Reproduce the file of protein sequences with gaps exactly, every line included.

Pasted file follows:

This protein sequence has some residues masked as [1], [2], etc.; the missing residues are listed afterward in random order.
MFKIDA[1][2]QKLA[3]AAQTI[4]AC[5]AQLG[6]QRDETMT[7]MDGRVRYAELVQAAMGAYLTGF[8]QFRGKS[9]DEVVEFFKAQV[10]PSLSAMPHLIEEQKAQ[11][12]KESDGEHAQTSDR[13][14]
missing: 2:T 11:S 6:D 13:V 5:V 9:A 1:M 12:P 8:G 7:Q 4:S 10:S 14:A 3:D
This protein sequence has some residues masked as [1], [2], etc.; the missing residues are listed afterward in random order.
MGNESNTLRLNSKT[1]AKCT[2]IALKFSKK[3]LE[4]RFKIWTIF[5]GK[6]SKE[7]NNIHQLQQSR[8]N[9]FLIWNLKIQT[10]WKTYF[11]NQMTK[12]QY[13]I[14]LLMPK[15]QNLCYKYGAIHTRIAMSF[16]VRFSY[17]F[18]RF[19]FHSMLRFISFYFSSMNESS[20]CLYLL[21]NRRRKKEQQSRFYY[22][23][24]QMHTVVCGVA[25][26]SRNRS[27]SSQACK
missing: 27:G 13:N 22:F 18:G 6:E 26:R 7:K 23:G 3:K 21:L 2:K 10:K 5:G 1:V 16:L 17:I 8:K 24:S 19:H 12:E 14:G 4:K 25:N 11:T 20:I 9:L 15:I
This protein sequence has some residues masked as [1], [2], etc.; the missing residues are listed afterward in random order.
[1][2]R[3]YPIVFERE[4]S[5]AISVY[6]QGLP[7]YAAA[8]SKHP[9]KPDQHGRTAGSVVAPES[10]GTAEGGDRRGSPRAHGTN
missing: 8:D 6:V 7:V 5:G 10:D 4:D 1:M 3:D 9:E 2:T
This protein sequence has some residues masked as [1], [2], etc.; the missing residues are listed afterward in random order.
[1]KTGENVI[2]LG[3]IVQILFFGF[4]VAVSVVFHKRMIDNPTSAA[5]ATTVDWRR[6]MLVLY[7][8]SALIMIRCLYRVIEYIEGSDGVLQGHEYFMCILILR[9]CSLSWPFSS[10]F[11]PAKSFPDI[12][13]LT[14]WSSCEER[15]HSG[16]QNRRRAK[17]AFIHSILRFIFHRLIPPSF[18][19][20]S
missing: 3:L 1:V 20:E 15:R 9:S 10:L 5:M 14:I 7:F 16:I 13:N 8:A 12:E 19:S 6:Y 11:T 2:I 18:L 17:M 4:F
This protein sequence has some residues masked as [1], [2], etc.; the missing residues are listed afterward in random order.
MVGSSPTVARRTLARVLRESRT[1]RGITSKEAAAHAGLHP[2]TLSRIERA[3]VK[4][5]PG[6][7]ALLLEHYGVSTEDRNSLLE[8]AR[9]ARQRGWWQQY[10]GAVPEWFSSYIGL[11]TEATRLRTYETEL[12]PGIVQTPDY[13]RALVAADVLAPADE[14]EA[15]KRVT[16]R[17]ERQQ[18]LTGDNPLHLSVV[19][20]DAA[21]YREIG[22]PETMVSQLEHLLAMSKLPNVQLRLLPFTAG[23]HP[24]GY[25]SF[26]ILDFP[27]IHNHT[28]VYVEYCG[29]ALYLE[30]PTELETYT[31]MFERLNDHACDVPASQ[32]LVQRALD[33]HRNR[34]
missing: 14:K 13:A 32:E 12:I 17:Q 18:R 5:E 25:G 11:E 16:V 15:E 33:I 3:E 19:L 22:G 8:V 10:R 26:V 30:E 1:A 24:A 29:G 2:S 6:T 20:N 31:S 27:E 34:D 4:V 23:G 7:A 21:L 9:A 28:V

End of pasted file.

This protein sequence has some residues masked as [1], [2], etc.; the missing residues are listed afterward in random order.
MFKIDA[1][2]QKLA[3]AAQTI[4]AC[5]AQLG[6]QRDETMT[7]MDGRVRYAELVQAAMGAYLTGF[8]QFRGKS[9]DEVVEFFKAQV[10]PSLSAMPHLIEEQKAQ[11][12]KESDGEHAQTSDR[13][14]
missing: 2:T 11:S 6:D 13:V 5:V 9:A 1:M 12:P 8:G 7:Q 4:S 10:S 14:A 3:D
This protein sequence has some residues masked as [1], [2], etc.; the missing residues are listed afterward in random order.
MGNESNTLRLNSKT[1]AKCT[2]IALKFSKK[3]LE[4]RFKIWTIF[5]GK[6]SKE[7]NNIHQLQQSR[8]N[9]FLIWNLKIQT[10]WKTYF[11]NQMTK[12]QY[13]I[14]LLMPK[15]QNLCYKYGAIHTRIAMSF[16]VRFSY[17]F[18]RF[19]FHSMLRFISFYFSSMNESS[20]CLYLL[21]NRRRKKEQQSRFYY[22][23][24]QMHTVVCGVA[25][26]SRNRS[27]SSQACK
missing: 27:G 13:N 22:F 18:G 6:E 26:R 7:K 23:G 3:K 21:L 2:K 10:K 5:G 1:V 16:L 17:I 8:K 24:S 19:H 12:E 14:G 4:K 25:N 11:T 20:I 9:L 15:I
This protein sequence has some residues masked as [1], [2], etc.; the missing residues are listed afterward in random order.
[1][2]R[3]YPIVFERE[4]S[5]AISVY[6]QGLP[7]YAAA[8]SKHP[9]KPDQHGRTAGSVVAPES[10]GTAEGGDRRGSPRAHGTN
missing: 8:D 6:V 7:V 5:G 10:D 4:D 1:M 3:D 9:E 2:T
This protein sequence has some residues masked as [1], [2], etc.; the missing residues are listed afterward in random order.
[1]KTGENVI[2]LG[3]IVQILFFGF[4]VAVSVVFHKRMIDNPTSAA[5]ATTVDWRR[6]MLVLY[7][8]SALIMIRCLYRVIEYIEGSDGVLQGHEYFMCILILR[9]CSLSWPFSS[10]F[11]PAKSFPDI[12][13]LT[14]WSSCEER[15]HSG[16]QNRRRAK[17]AFIHSILRFIFHRLIPPSF[18][19][20]S
missing: 3:L 1:V 20:E 15:R 9:S 10:L 5:M 14:I 7:F 16:I 13:N 8:A 12:E 19:S 6:Y 11:T 2:I 18:L 17:M 4:F
This protein sequence has some residues masked as [1], [2], etc.; the missing residues are listed afterward in random order.
MVGSSPTVARRTLARVLRESRT[1]RGITSKEAAAHAGLHP[2]TLSRIERA[3]VK[4][5]PG[6][7]ALLLEHYGVSTEDRNSLLE[8]AR[9]ARQRGWWQQY[10]GAVPEWFSSYIGL[11]TEATRLRTYETEL[12]PGIVQTPDY[13]RALVAADVLAPADE[14]EA[15]KRVT[16]R[17]ERQQ[18]LTGDNPLHLSVV[19][20]DAA[21]YREIG[22]PETMVSQLEHLLAMSKLPNVQLRLLPFTAG[23]HP[24]GY[25]SF[26]ILDFP[27]IHNHT[28]VYVEYCG[29]ALYLE[30]PTELETYT[31]MFERLNDHACDVPASQ[32]LVQRALD[33]HRNR[34]
missing: 14:K 13:A 32:E 12:I 17:Q 18:R 5:E 25:G 11:E 16:V 15:E 33:I 3:E 19:L 22:G 8:V 10:R 26:V 30:E 1:A 24:A 29:G 2:S 6:T 20:N 31:S 27:E 34:D 4:V 23:G 7:A 21:L 9:A 28:V